February 1, 2005

Cough, cold and fever medicine

The kids are sick, coughing and wheezing through the night. Do you know your active ingredients? Check before administering. Unfortunately, there are a lot of "universal" syrups that include all sorts of chemicals that probably aren't need. Here's what may be in your kids' over-the-counter cocktail...

ingredientfunctionhow it works
phenylephrinedecongestantconstricts blood vessels in the nose, lungs and other areas, thereby opening airways
pseudoephedrinedecongestantconstricts blood vessels in the nose, lungs and other areas, thereby opening airways
dextromethorphancough suppressantsuppresses area of the brain which controls coughing - do not use if cough is phlegm producing
diphenhydramineantihistamine
brompheniramineantihistamine
chlorpheniramineantihistamine
carbinoxaimineantihistamine
acetaminophenfever reducer
ibuprofenfever reducer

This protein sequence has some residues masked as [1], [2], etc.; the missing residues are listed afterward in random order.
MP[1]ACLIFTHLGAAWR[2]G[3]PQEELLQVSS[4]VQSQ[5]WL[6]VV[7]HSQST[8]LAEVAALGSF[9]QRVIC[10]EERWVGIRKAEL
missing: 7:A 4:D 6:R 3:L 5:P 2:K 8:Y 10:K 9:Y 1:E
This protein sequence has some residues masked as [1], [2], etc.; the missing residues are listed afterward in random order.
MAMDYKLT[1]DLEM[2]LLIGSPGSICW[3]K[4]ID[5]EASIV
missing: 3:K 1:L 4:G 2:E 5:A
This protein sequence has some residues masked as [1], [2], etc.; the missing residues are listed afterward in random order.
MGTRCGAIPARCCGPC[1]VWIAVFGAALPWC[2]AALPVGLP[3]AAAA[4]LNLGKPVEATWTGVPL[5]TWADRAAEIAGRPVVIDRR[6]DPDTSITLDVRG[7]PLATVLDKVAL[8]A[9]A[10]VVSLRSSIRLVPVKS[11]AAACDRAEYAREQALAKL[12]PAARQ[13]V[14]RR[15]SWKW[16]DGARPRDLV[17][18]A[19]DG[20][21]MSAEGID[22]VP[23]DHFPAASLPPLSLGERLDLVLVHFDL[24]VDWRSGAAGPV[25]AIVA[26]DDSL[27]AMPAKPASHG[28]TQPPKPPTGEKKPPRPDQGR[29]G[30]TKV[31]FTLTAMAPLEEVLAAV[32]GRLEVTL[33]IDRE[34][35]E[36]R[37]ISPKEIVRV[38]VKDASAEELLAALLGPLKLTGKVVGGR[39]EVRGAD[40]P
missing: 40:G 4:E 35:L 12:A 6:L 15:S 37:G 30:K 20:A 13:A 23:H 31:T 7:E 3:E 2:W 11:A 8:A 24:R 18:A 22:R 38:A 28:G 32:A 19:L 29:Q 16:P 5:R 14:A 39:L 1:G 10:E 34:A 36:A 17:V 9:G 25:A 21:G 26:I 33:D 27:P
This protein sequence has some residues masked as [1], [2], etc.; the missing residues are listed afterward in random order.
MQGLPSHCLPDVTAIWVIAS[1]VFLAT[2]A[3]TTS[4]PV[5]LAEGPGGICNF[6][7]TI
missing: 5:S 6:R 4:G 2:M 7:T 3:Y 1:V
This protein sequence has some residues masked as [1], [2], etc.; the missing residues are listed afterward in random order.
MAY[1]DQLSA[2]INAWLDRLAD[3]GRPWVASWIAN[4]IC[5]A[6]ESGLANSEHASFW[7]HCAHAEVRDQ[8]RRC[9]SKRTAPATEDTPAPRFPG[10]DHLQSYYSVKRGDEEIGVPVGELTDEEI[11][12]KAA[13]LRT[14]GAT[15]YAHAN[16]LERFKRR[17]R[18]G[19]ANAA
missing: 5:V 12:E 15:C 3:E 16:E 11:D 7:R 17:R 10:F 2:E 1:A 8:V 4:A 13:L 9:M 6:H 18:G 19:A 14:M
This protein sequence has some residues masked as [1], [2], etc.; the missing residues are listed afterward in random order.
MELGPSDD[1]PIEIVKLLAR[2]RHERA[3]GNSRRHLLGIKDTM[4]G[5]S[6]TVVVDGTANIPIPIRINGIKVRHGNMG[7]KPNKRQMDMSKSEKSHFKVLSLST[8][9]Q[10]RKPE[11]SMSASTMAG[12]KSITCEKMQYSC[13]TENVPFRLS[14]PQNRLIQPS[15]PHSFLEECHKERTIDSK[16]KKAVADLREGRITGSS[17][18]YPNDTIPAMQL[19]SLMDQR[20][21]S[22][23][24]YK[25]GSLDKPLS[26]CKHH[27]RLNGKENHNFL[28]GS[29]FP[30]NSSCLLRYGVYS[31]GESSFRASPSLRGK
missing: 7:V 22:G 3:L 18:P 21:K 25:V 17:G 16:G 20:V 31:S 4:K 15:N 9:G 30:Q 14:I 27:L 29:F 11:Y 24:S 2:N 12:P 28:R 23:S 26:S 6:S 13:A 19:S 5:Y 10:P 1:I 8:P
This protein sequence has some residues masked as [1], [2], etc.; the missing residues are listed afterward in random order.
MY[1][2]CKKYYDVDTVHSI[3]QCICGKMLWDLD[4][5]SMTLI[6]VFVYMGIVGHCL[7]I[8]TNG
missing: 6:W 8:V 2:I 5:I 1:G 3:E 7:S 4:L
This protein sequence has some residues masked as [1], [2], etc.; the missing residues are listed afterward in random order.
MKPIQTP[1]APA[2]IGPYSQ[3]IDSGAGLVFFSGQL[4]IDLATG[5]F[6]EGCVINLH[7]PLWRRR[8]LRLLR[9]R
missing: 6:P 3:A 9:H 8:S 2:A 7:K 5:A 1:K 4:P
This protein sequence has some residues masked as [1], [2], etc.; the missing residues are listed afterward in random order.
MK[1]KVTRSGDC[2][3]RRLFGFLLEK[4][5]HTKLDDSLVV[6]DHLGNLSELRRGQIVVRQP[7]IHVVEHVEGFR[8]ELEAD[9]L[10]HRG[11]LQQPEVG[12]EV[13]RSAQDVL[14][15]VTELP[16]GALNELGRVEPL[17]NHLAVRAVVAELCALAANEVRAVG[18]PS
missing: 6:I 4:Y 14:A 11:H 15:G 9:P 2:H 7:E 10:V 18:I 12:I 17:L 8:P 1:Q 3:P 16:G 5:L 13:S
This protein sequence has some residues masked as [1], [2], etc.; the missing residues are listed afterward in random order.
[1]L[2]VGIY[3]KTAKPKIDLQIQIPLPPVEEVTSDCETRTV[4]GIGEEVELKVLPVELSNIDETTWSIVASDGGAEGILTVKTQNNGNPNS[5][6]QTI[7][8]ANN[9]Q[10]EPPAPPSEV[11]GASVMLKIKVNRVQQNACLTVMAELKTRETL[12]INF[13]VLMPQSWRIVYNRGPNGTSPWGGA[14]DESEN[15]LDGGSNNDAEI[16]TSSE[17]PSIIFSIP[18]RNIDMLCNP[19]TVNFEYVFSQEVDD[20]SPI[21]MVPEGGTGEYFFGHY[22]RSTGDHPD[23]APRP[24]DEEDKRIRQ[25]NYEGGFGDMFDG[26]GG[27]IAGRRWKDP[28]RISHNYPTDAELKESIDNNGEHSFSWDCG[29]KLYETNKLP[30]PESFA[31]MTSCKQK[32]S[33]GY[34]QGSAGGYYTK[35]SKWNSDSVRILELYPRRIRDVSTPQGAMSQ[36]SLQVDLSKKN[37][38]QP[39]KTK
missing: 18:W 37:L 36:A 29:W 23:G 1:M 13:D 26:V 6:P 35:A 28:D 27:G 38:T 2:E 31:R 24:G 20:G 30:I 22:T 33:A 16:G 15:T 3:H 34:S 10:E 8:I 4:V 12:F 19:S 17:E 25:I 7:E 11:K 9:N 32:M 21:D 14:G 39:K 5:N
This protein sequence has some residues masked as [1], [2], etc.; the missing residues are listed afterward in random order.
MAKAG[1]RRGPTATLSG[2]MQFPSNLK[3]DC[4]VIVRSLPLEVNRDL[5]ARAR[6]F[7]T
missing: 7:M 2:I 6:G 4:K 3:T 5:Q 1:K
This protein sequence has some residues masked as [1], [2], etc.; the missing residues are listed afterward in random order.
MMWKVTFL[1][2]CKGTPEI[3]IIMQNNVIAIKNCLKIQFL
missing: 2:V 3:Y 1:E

Cough and cold medicines are typically composed of decongestants and cough suppressants. The decongestant is used to clear stuffy noses, loosening up snot. This lets the kid breathe, but may leads to dripping mucus, which, going down the throat eventually causes coughing, hence the cough suppressant. Nighttime medications typically include some sort of antihistamine. Indeed, antihistamines are primarily for allergies, however, they have the side effect of drying up mucus. Since at night the child is unable to blow their runny noses, mucus running down the throat causes a irritated throat the next day.

References
[1] Drugs.com
[2] V. Iannelli, M.D., Before You Buy Children's Cold Medicines, About.com.

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